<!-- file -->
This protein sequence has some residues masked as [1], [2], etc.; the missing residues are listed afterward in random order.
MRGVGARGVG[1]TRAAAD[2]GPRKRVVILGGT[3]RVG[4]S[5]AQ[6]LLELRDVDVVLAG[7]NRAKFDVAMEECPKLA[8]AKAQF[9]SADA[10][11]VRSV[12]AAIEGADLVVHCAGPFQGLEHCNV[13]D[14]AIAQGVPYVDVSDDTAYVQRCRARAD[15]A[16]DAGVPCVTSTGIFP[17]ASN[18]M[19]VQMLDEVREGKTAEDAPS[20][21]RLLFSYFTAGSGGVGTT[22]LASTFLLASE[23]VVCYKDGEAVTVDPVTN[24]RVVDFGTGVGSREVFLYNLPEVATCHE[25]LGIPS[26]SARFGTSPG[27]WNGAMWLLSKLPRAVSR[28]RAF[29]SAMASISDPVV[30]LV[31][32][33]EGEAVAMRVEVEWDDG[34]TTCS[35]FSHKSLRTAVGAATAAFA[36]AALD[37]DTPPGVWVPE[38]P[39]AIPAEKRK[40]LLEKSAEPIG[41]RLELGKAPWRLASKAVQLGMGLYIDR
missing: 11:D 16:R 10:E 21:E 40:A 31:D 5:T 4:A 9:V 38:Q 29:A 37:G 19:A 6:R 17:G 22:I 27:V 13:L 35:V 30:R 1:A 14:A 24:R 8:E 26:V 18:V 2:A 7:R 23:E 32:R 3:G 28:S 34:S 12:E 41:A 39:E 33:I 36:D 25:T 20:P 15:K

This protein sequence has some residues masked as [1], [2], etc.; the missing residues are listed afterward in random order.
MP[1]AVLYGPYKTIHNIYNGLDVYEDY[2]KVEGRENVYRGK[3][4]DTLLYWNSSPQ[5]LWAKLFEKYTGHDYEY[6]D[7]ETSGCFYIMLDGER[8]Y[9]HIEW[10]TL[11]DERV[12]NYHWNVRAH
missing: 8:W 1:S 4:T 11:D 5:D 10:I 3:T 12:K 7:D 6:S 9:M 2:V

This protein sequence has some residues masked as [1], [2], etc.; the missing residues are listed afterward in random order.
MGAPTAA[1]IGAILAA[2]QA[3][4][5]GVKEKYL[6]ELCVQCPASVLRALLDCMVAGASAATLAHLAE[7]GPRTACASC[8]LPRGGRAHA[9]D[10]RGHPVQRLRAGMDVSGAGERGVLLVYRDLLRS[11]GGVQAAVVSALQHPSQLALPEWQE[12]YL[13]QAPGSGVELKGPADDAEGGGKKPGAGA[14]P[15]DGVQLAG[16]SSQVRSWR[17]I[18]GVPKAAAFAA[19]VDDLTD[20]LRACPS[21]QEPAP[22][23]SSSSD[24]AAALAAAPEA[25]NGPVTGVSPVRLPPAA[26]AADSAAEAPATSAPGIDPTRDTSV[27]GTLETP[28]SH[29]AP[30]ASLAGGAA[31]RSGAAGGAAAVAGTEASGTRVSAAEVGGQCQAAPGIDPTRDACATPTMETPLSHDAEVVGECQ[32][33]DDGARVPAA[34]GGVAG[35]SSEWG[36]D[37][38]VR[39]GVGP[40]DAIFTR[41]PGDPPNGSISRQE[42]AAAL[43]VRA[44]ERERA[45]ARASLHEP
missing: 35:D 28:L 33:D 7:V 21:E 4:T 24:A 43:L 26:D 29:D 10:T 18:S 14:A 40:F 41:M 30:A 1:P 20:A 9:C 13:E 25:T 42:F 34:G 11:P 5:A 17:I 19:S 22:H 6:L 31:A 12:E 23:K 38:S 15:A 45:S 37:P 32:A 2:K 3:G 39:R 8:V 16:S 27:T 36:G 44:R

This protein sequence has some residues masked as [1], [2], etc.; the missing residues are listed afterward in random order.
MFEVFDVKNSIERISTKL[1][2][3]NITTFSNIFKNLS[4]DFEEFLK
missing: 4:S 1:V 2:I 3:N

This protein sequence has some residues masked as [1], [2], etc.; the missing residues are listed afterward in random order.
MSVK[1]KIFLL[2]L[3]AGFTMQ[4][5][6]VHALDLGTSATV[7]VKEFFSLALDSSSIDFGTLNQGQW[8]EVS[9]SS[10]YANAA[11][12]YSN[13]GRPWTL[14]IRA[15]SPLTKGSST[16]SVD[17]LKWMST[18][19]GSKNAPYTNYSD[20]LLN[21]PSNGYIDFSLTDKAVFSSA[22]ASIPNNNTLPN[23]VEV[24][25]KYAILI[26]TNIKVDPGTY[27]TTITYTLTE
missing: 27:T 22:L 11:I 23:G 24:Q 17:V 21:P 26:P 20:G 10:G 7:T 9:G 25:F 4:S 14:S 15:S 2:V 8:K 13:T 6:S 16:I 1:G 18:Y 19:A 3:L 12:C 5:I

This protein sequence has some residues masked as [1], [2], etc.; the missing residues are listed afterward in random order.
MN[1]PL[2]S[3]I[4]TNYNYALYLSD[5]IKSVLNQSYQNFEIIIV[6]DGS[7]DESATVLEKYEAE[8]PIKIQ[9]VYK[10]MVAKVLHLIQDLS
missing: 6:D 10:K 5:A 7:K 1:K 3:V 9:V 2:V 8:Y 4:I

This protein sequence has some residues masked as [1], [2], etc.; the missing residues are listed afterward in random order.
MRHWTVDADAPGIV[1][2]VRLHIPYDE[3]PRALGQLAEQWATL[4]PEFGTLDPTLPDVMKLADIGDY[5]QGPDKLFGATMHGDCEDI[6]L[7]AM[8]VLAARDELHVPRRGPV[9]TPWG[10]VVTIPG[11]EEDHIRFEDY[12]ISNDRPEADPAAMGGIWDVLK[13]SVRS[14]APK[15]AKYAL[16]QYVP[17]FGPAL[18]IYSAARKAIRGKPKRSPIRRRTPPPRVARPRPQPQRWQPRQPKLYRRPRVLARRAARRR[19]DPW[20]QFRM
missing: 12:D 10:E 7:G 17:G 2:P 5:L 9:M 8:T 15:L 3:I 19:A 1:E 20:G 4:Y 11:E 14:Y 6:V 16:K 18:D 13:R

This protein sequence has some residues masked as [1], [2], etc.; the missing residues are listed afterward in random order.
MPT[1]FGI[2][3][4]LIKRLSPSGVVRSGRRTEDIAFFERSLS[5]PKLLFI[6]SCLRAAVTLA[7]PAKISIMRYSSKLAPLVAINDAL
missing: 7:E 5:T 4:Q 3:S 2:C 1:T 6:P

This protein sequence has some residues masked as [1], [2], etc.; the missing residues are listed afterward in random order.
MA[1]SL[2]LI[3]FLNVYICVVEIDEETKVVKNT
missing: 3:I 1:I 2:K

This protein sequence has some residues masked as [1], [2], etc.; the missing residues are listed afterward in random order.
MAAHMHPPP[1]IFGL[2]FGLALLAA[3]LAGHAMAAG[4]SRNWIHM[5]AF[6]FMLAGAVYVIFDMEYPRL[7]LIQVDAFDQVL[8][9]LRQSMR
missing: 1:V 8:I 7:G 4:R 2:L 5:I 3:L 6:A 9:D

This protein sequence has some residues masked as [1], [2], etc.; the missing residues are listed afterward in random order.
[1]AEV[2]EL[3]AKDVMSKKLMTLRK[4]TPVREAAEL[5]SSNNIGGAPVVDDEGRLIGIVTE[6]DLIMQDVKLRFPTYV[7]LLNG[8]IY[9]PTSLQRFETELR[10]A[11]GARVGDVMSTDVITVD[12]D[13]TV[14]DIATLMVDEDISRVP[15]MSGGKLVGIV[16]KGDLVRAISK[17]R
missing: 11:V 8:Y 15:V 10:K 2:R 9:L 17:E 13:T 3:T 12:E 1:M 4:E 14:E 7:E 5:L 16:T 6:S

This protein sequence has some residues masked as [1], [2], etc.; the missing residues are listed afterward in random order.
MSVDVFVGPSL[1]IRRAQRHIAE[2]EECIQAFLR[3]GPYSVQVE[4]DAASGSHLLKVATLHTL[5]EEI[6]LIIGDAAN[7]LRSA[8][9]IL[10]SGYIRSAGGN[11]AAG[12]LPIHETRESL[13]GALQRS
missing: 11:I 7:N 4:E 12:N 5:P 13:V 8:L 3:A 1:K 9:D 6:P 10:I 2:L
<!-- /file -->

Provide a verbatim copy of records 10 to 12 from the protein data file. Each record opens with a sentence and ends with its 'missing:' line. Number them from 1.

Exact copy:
This protein sequence has some residues masked as [1], [2], etc.; the missing residues are listed afterward in random order.
MAAHMHPPP[1]IFGL[2]FGLALLAA[3]LAGHAMAAG[4]SRNWIHM[5]AF[6]FMLAGAVYVIFDMEYPRL[7]LIQVDAFDQVL[8][9]LRQSMR
missing: 1:V 8:I 7:G 4:R 2:L 5:I 3:L 6:A 9:D

This protein sequence has some residues masked as [1], [2], etc.; the missing residues are listed afterward in random order.
[1]AEV[2]EL[3]AKDVMSKKLMTLRK[4]TPVREAAEL[5]SSNNIGGAPVVDDEGRLIGIVTE[6]DLIMQDVKLRFPTYV[7]LLNG[8]IY[9]PTSLQRFETELR[10]A[11]GARVGDVMSTDVITVD[12]D[13]TV[14]DIATLMVDEDISRVP[15]MSGGKLVGIV[16]KGDLVRAISK[17]R
missing: 11:V 8:Y 15:V 10:K 2:R 9:L 17:E 13:T 3:T 12:E 1:M 4:E 14:E 7:E 5:L 16:T 6:S

This protein sequence has some residues masked as [1], [2], etc.; the missing residues are listed afterward in random order.
MSVDVFVGPSL[1]IRRAQRHIAE[2]EECIQAFLR[3]GPYSVQVE[4]DAASGSHLLKVATLHTL[5]EEI[6]LIIGDAAN[7]LRSA[8][9]IL[10]SGYIRSAGGN[11]AAG[12]LPIHETRESL[13]GALQRS
missing: 11:I 7:N 4:E 12:N 5:P 13:V 8:L 3:A 1:K 9:D 6:P 10:I 2:L